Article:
Essential oils make excellent skin and body care ingredients. They’re easily absorbed by the skin, are compatible with our physiology, and have scientifically-backed therapeutic activities. In recent years, new distillation methods have changed vastly increased the number of oils available for skin care products. These new oils may even have more potent therapeutic properties for this particular aroma-therapeutic application. Here’s a look at these oils, and what they can do for your skin…
The new technology uses pressurized, liquid carbon dioxide (at high pressures, gasses can become liquid) as the “solvent” for distillation, instead of steam. The result is an extract with a greater range of oil-soluble molecules. Rather than just the most volatile aromatic compounds, all the lipid-soluble constituents are extracted from the plant. These “CO2 extracts” are not necessarily better than essential oils, but different. They have unique therapeutic properties, and some are made from plants that simply don’t do well under steam distillation.
Calendula is a great example. Calendula used to only be available as an “infused” oil. One would soak calendula flowers (also known as marigold) in olive oil for months, to extract the therapeutic properties into the oil. With the advent of CO2 distillation, there is now a calendula essential oil. Calendula is incredibly therapeutic for the skin — it is a potent anti-inflammatory and antioxidant. Its deep orange color is indicative of its antioxidant compounds. Its aroma is exceptionally rich; its complex scent seems to instantly confirm its therapeutic value. Scientific investigation has shown its efficacy in healing injury to the skin; it is calming, soothing, and potentially regenerative to the dermis.
Chamomile extract is a very popular skin care ingredient, and a carbon dioxide distillation of German “blue” chamomile is available. It has a lovely blue-green color, unique among all these others which vary between red and orange. The color indicates the presence of a particularly potent anti-inflammatory constituent (which turns blue under the heat of steam distillation). The aroma is pleasingly cool and sweet.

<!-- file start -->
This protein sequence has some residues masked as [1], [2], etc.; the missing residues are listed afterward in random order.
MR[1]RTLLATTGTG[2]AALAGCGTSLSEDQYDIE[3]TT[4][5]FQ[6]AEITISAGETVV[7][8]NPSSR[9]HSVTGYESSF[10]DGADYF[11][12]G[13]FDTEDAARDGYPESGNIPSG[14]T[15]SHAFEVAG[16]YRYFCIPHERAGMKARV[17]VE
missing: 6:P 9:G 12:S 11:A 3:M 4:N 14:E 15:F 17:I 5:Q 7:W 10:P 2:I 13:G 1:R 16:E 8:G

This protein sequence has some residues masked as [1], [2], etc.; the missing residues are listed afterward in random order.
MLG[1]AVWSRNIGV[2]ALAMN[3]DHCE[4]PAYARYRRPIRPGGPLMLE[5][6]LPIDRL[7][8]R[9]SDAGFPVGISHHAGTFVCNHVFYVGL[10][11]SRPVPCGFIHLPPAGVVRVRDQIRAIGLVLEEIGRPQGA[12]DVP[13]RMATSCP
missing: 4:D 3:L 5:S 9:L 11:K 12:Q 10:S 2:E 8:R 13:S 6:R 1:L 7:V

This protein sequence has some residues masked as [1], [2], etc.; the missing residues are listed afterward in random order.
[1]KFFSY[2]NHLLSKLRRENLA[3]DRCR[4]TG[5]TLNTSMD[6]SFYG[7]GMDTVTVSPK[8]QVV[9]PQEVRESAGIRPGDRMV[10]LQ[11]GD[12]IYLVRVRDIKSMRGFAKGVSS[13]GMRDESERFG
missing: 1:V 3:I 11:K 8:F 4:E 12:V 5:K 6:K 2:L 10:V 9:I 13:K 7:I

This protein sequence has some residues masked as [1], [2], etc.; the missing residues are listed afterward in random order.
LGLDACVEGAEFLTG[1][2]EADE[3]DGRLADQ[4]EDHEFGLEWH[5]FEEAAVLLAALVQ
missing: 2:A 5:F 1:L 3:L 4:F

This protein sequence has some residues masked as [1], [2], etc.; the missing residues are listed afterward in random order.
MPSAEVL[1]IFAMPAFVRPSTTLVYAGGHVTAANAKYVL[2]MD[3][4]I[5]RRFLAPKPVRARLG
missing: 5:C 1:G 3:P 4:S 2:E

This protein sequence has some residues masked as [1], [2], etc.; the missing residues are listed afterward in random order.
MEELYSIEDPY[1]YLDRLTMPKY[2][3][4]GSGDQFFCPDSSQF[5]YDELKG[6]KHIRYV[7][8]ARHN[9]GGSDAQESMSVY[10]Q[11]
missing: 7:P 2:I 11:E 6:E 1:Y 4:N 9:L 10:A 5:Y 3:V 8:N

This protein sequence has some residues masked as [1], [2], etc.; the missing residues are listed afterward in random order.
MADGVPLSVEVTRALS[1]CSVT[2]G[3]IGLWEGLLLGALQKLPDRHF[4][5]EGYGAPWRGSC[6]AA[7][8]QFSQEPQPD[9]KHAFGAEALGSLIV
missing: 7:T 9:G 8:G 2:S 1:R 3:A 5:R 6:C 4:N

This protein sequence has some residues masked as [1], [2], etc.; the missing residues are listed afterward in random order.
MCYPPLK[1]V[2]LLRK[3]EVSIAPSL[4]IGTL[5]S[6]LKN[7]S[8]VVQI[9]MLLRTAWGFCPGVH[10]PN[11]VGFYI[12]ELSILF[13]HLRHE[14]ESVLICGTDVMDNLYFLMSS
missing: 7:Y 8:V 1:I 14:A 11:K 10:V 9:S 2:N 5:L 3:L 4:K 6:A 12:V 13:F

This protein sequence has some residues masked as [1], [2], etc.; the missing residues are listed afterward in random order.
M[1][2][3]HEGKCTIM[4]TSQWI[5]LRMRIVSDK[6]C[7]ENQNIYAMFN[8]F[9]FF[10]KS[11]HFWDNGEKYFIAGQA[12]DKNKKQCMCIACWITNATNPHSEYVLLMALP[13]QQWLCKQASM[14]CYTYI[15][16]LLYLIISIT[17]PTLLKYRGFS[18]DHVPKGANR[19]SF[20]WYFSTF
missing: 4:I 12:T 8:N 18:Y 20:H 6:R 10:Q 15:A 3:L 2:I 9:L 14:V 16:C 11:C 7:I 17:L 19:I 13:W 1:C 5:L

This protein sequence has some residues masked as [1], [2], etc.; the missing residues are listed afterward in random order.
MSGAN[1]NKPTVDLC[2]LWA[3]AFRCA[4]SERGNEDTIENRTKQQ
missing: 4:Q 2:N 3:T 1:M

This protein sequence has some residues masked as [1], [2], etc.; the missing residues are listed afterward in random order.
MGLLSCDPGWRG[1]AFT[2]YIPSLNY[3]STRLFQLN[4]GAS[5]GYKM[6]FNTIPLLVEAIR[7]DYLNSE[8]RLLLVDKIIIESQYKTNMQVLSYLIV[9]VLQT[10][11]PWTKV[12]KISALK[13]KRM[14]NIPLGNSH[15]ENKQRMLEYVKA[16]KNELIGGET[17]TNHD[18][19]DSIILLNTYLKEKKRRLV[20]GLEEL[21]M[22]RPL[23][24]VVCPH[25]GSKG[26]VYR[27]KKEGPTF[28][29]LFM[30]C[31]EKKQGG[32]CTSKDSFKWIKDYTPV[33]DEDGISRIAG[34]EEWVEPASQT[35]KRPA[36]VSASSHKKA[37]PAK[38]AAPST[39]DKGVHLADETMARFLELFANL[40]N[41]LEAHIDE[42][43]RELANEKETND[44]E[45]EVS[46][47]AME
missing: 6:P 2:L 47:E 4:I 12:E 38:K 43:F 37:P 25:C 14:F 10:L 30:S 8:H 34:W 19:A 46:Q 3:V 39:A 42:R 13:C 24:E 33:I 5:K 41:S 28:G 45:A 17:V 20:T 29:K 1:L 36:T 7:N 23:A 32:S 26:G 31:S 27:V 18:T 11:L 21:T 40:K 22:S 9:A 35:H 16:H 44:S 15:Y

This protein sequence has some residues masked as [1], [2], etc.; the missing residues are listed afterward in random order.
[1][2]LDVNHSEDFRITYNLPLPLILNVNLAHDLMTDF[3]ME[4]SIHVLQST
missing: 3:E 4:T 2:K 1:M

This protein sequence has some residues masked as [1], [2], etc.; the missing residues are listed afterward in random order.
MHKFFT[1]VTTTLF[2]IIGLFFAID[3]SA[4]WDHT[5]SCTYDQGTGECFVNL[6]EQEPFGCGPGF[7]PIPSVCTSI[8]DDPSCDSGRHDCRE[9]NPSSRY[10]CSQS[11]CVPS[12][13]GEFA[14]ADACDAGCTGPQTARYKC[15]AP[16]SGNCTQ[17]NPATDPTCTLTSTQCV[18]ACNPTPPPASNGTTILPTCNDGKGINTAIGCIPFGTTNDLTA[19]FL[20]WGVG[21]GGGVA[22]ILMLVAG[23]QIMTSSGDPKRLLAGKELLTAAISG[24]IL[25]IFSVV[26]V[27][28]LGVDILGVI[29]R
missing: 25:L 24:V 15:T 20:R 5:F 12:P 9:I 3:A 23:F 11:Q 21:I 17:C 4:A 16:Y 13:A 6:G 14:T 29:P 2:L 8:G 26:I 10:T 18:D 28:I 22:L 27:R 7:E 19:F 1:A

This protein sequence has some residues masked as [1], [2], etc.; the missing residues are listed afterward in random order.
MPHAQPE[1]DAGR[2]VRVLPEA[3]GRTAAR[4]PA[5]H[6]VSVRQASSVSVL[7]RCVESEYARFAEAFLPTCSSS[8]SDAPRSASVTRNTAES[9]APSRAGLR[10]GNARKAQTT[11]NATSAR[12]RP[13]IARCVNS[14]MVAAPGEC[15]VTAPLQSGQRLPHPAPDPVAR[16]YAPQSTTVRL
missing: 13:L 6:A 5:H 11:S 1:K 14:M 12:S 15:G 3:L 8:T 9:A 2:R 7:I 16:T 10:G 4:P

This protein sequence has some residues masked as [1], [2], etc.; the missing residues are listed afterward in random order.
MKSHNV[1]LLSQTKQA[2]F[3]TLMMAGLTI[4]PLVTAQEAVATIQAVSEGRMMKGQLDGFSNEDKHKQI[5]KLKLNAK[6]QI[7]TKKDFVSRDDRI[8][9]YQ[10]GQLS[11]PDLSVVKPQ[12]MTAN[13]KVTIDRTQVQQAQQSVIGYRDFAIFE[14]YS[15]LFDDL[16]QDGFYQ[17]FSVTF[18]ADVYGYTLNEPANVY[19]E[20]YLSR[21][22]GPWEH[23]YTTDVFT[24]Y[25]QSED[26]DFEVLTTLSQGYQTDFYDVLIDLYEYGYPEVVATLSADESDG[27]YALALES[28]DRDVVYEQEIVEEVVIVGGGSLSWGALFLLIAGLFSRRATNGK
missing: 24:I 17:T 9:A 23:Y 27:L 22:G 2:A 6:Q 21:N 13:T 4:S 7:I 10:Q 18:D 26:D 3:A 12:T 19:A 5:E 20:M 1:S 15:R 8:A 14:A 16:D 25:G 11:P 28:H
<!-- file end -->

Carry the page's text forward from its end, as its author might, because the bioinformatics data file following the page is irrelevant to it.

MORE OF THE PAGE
We move from flowers to fruits: Sea Buckthorn oil has long been a favorite exotic skin care ingredient, considered a remedy for virtually every skin care need under the sun. It’s even been researched as a sunblock for Russian cosmonauts! It’s bright reddish-orange indicates a high level of carotenoids and related antioxidants. These compounds are known to be related to skin healing and regeneration.
Thus far we have extracts from the fruits and the flowers, so we look finally to roots. Carrot root CO2, also called “Helio-Carrot” is exceptionally rich in antioxidant and regenerative nutrients that give carrots their bright orange color. This is where the word “carotene” was originally derived. These vitamin-A-like compounds are known for their contribution to the skin’s health and healing. “Retin-A” is a synthetic vitamin-A pharmaceutical preparation known for its regenerative properties; carrot extract is used for its regenerative nature as well, without the extreme drying effect of Retin-A.
So how to use these super ingredients for skin care? They’re very interesting in the way that they’re in some respects very mild. They can all be directly applied to the skin without causing irritation. At the same time, they’re all exceptionally potent, just as pure steam distilled essential oils are. The best concept when using these supercritical extracts for skin care is to think of them as your “active ingredients”. If you look at many medicines, you’ll see the “active ingredients” in percentages often between 1/2 and 5% of the total formula. Or look at is this way: if you’re feeding your skin, you wouldn’t give it just vitamins — you need macro-nutrients as much as micro-nutrients. The carrier oils in which you mix these CO2 extracts are truly “oils” like you would eat — these are your macro-nutrients. The CO2’s are like the vitamins and minerals you’re fortifying your food with. Got it?
To measure for blending, it’s best to use a measuring pipette or dropper with graduation marks — you can estimate the number of drops per milliliter, but it’s best to have done this first with a measuring tool. To make a one percent concentration, use one-third of a milliliter of CO2 extract for each ounce of your final formula. If you’re making four ounces of a blend, you’d use 1 and 1/3rd milliliters of extract for a one percent concentration. You can estimate there are 25 drops in one milliliter, using 8 or 9 drops of extract for 1/3rd of a milliliter, but again, it’s best to use a tool designed to measure liquid in these small amounts.
For example, if you’d like to make an incredible, high end, super skin care blend using every one of these extracts, try this recipe. Use eight drops of each of these extracts in a base of equal parts tamanu, evening primrose and argan oils. This will be an exceptionally protective and regenerative oil. If it leaves a little reddish color on your face, that’s just the antioxidants — they’ll be absorbed in a few minutes. Try using this blend for a month and see how your skin looks and feels. Note that you can also add these extracts to products your already using — so that you can easily incorporate them into your body care program.